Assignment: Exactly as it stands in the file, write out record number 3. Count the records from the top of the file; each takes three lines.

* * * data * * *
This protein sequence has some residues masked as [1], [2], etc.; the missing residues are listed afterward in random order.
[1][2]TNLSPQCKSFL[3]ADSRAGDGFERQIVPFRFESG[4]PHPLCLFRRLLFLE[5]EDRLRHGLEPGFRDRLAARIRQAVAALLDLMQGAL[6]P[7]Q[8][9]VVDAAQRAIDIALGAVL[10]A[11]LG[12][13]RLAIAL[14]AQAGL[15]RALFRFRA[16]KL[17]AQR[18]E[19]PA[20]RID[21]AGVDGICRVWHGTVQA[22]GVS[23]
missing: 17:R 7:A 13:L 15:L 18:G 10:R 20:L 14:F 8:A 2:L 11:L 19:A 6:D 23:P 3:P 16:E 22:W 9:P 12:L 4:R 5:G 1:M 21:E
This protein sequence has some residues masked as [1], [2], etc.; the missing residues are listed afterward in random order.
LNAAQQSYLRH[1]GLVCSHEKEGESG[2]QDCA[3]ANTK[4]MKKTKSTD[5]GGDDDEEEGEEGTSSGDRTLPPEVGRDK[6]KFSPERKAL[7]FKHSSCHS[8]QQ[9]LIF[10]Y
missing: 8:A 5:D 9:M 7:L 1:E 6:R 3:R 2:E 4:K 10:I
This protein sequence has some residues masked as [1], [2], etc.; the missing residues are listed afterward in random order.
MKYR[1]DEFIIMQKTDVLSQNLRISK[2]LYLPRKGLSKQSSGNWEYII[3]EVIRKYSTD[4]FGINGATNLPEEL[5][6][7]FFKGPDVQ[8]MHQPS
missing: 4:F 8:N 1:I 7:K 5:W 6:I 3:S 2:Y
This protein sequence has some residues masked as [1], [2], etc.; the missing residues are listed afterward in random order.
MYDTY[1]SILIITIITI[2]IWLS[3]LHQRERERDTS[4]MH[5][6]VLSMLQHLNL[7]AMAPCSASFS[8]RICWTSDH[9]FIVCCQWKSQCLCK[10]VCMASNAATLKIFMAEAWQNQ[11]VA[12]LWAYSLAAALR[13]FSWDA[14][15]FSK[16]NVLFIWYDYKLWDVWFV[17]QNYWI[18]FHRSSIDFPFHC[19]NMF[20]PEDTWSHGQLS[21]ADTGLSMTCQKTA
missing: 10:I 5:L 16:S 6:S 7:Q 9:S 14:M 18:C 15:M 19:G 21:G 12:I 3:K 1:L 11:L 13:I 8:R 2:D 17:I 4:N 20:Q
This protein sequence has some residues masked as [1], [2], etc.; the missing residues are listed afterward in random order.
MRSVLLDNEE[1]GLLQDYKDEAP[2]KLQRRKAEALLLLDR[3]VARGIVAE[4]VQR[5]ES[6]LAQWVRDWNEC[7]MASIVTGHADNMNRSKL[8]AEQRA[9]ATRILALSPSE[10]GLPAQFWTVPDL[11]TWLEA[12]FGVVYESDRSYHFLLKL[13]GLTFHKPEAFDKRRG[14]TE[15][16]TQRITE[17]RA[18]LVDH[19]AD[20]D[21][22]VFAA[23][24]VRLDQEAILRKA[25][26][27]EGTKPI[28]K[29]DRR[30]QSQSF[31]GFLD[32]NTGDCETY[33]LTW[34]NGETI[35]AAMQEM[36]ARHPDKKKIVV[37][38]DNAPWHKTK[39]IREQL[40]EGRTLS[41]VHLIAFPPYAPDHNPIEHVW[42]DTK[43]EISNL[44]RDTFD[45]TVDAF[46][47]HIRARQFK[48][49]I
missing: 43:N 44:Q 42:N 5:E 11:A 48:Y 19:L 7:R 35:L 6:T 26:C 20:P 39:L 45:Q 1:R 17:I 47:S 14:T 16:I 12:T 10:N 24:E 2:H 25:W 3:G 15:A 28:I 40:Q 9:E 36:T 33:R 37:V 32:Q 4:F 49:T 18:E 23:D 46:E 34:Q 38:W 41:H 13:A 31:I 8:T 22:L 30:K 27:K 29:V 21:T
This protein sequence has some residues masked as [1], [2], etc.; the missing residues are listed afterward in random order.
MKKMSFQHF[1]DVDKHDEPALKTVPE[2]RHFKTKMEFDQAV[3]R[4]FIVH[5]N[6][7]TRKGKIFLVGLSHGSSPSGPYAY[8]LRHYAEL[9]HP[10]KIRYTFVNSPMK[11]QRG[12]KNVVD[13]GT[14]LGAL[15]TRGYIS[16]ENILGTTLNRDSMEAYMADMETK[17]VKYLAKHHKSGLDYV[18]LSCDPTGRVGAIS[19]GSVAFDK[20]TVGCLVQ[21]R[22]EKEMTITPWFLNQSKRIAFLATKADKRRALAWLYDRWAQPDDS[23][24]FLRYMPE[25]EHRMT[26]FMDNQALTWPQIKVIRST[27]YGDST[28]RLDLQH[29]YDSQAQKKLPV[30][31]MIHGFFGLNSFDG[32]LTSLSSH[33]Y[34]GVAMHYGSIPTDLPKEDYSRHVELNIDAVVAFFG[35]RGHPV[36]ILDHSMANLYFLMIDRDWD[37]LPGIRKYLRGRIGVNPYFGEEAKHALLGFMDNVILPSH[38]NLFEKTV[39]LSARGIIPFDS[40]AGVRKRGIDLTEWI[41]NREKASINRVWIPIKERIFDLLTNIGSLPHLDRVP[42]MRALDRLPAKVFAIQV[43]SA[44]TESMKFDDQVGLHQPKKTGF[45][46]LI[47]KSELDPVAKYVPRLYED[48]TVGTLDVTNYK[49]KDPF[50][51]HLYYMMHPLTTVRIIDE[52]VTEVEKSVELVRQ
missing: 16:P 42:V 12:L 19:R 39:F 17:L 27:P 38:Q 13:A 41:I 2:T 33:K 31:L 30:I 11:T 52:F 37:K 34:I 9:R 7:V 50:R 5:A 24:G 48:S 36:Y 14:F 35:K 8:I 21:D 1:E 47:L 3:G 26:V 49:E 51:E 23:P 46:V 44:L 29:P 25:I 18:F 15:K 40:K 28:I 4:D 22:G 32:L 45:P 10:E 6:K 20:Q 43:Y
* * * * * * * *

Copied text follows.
This protein sequence has some residues masked as [1], [2], etc.; the missing residues are listed afterward in random order.
MKYR[1]DEFIIMQKTDVLSQNLRISK[2]LYLPRKGLSKQSSGNWEYII[3]EVIRKYSTD[4]FGINGATNLPEEL[5][6][7]FFKGPDVQ[8]MHQPS
missing: 4:F 8:N 1:I 7:K 5:W 6:I 3:S 2:Y